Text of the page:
This Valentine's, Celebrate Love in All Its Forms
Valentine’s Day is right around the corner. And while you’re thinking of what to do on this day of love, you might think to take a moment and learn about the romantic history at our collection of Historic Sites. After all, there’s more than enough love to go around.
And these romantic objects in our historic sites' collections promise to add a little something special to your Valentine’s Day.
Life is filled with exciting moments. But a proposal—and accompanying engagement ring—often ranks high on the list of moments.
When 43-year-old bachelor (and future President) James Madison was introduced to the 26-year-old widow Dolley Todd in 1794, they couldn’t have known that that meeting would lead to a 42-year marriage.
“In this era, it was common for widows to remarry for security and protection,” said Montpelier senior research historian Hilarie Hicks. “However, James and Dolley's story was more than a marriage of convenience. The two were rarely apart, but when they were, their letters show a longing to be reunited."
After Dolley accepted James’ marriage proposal, he wrote her a letter, saying, “I can not express, but hope you will conceive the joy it gave me.”
And their marriage was seemingly a very pleasant one. Dolley’s letters to James, one sent while she was in Philedelphia for medical treatment in 1794 and another while James was away at the University of Virginia for a meeting in 1826, reveal the depth of their connection. “The four days passed without you my beloved, seem so many weeks!” Dolley wrote in that 1826 letter.
Dolley's engagement ring was also quite precious to her. She is said to have died with it on her hand.
Before there were endless “Will you be my Valentine” cards and neon-colored candies, there were the tasteful and varied 19th-century calling cards of the Victorian era.
These cards had a broader function than the valentines of today. “Calling cards were very much accessories and symbols of one’s status, as well as useful items, much like today’s business cards,” said Villa Finale's manager of collections & interpretation, Sylvia Gonzalez. “Folks often kept calling card-filled decorative bowls or trays in their parlors or main halls to ‘show off’ who they knew or how large their social circle was.”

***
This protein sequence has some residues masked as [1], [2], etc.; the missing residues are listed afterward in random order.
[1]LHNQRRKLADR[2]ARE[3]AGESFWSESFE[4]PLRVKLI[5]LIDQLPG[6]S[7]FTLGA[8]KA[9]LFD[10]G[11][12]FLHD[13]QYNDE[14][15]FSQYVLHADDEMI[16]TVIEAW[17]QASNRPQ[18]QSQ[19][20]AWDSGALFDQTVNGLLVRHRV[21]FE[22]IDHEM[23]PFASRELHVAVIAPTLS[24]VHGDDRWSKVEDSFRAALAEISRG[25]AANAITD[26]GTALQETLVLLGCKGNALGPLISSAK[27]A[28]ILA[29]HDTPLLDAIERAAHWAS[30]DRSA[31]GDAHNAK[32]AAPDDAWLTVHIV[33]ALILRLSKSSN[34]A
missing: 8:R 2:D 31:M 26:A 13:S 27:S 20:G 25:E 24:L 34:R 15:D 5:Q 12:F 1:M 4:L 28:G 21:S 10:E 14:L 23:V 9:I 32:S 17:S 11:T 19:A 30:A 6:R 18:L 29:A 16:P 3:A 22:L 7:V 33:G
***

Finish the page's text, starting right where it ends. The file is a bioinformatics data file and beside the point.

Villa Finale boasts a collection of over 50 of the 2-inch-long cards on display in its Green Sitting Room. Walter Mathis, the last owner of the Texan Historic Site, was fascinated by the Victorian era and maintained the card collection.
“He loved all the formality and romanticism of the Victorian era. He considered himself a ‘product of Victorian upbringing’ and was well versed on how a gentleman should behave,” said Gonzalez. “Just by looking around Villa Finale, he also enjoyed all the embellishments of the time.”
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One of the biggest stresses of Valentine’s Day is choosing the perfect gift. Today, that often looks like chocolates or flowers.
In the case of sculptor Daniel Chester French, he chose something a bit more personal and unusual: a pair of snuggling owls. Made in 1870 as a Valentine’s present, French named the sculpture “St. Valentine’s.” According to French, the goal was to make “a pair of owls seated side by side, love-making more in the style of humans than owls!”
A model of the owl sculpture was later sold to a Boston firm, becoming French’s first sale and eventually his most successful piece in Parian, a biscuit porcelain designed to imitate marble. The sellers renamed the piece “Matchmaking” and sold plaster versions of it for $50.
French liked the owl design so much that he reused the idea for his 25th wedding anniversary party at Chesterwood. As French later recounted to his brother, William Merchant Richardson French, he had his studio assistant cast “a lot of the love-making owls ... and gave each of the lady guests one.”
The snuggling owls are on display in Chesterwood's Barn Gallery.
But maybe you already have a valentine and don’t need flashy cards or eclectic gifts. That was the case for architect Phillip Johnson and his lifelong partner, art curator David Whitney.
Johnson and Whitney’s love is apparent across the 49-acre Glass House estate but especially in the art they left behind. The couple had a particular affection for the works of artist Frank Stella. Stella’s painting Averroes (1960) was the very first piece of artwork that Whitney suggested to Johnson for their personal collection.
“Averroes could be understood as a tangible embodiment of Johnson’s and Whitney’s life together," said former Glass House curator Irene Shum Allen. "And the Stella artworks … [are] the physical manifestations of different periods within their relationship and shared history.”
In recognition of their patronage and relationship, Frank Stella created a special model for the couple. Given a month before Johnson’s death in January 2005, Ship with Walkway was part of Stella’s Moby Dick series. Notably, a large-print copy of Moby Dick is the only work of fiction in the Glass House library.
Both Averroes and Ship with a Walkway can be seen on a tour of the Glass House estate. In fact, Averroes greets visitors to the Painting Gallery as it is positioned directly opposite the entrance.
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